The COVID-19 pandemic was associated with several changes in maintenance of children's dental health. The aim of the present study was to evaluate the extent of these changes. Parents were asked to anonymously respond to a questionnaire regarding alterations in their children's oral-habits, such as frequency of eating and drinking, tooth brushing, signs of stress and receiving dental care during the lockdown period. The participants were reached either during their visit to the clinics or by social media groups of the authors.
The COVID-19 pandemic is significantly impacting the provision of vital health, nutrition, education, child protection, and water, sanitation and hygiene (WASH) services to women and children. UNICEF is conducting quarterly surveys to better understand the level of disruption to essential services for women and children, the reasons for these disruptions, and government response measures. This brochure provides an overview of the findings from the past three survey rounds and reveals that all countries – not only those with ongoing humanitarian response – continue to face some severe service disruptions due to the COVID-19 pandemic and response.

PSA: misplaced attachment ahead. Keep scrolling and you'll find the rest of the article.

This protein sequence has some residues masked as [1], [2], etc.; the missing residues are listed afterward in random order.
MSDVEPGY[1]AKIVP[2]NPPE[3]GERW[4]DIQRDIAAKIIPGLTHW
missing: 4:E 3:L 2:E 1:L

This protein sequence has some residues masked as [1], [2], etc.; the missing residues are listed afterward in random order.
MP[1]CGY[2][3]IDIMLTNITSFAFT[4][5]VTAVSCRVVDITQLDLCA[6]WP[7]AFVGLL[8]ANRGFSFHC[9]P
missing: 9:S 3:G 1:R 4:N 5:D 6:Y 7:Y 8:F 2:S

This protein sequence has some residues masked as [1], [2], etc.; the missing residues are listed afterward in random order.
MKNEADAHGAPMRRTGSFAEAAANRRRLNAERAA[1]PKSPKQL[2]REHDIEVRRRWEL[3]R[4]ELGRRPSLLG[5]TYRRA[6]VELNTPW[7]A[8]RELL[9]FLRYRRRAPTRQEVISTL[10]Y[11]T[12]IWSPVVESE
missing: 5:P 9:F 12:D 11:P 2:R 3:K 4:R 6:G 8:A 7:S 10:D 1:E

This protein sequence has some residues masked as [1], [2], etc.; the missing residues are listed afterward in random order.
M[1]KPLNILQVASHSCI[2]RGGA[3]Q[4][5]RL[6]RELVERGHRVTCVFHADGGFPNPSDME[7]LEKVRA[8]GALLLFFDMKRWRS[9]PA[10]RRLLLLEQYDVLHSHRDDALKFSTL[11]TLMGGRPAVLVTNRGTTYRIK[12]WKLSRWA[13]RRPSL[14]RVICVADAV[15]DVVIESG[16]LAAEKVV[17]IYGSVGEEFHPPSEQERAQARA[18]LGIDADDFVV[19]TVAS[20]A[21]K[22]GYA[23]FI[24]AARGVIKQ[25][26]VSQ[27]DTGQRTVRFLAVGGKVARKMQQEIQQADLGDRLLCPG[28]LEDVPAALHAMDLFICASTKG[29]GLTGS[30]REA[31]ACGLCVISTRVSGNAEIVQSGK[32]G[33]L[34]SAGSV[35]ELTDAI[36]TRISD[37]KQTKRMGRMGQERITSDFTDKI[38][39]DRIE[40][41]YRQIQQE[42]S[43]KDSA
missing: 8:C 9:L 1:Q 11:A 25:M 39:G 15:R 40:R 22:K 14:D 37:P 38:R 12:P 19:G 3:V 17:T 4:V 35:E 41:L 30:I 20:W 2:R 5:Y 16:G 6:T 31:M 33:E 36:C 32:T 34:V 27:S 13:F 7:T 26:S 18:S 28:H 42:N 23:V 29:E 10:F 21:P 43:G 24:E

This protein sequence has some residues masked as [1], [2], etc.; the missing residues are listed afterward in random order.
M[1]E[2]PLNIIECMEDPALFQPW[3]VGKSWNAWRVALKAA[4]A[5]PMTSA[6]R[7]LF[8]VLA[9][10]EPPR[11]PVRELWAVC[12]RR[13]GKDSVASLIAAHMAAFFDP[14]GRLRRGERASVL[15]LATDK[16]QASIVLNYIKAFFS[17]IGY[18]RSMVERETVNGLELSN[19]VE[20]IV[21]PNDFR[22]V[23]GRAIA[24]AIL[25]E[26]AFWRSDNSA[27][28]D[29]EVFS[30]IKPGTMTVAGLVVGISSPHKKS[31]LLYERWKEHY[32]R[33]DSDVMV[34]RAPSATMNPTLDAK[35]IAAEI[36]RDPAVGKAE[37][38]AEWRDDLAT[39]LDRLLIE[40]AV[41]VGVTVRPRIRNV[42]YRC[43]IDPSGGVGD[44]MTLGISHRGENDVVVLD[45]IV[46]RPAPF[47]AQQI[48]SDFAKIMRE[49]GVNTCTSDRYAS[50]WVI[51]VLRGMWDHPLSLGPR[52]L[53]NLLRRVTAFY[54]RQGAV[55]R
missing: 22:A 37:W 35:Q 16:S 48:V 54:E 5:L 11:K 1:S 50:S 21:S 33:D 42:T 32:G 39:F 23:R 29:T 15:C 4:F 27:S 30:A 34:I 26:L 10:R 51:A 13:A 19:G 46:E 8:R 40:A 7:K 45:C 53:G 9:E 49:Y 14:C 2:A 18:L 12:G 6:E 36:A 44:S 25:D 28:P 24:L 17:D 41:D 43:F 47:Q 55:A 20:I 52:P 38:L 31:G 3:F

Faiza Nisar; Sadaf Zeb; Benjamin Oosterhoff (et al.)
Community attachments are thought to promote adolescents’ engagement in public health behaviors. To date, past research has exclusively examined the social benefits of community attachments among adolescents in the United States and less is known about these benefits among youth in low-income adolescent-dense countries such as Pakistan. The present study examined associations between Pakistani adolescents’ community attachments and COVID-19 public health behaviors, including social distancing, disinfecting, hoarding, news monitoring. Adolescents living in Pakistan (N = 1,110; 13–18 years; M = 16.70) reported on their COVID-19 public health behavior (social distancing, disinfecting behaviors, hoarding behaviors, news monitoring) and community attachments (social responsibility values, social trust, self-interest values).
Gülsün Ayran; Semra Köse; Arzu Sarıalioğlu (et al.)
The research was conducted to determine the hand hygiene and mask-wearing behaviors and related factors of secondary school students in the COVID-19 pandemic process. This descriptive cross-sectional study was conducted between March 02–April 022021 with 1284 students who continued their secondary education in a province in the east of Turkey. The data were collected face-to-face through the Descriptive Characteristics Form, the Mask-Wearing Behavior Form, and the Hand Hygiene Behavior Form. Percentage, mean, t-test in independent groups, Mann Whitney U test and Multiple Regression analysis were used in the evaluation of the data. Ethical principles were observed at all stages of the study.
UNICEF Innocenti's Children and COVID-19 Library is a database collecting research from around the world on COVID-19 and its impacts on children and adolescents.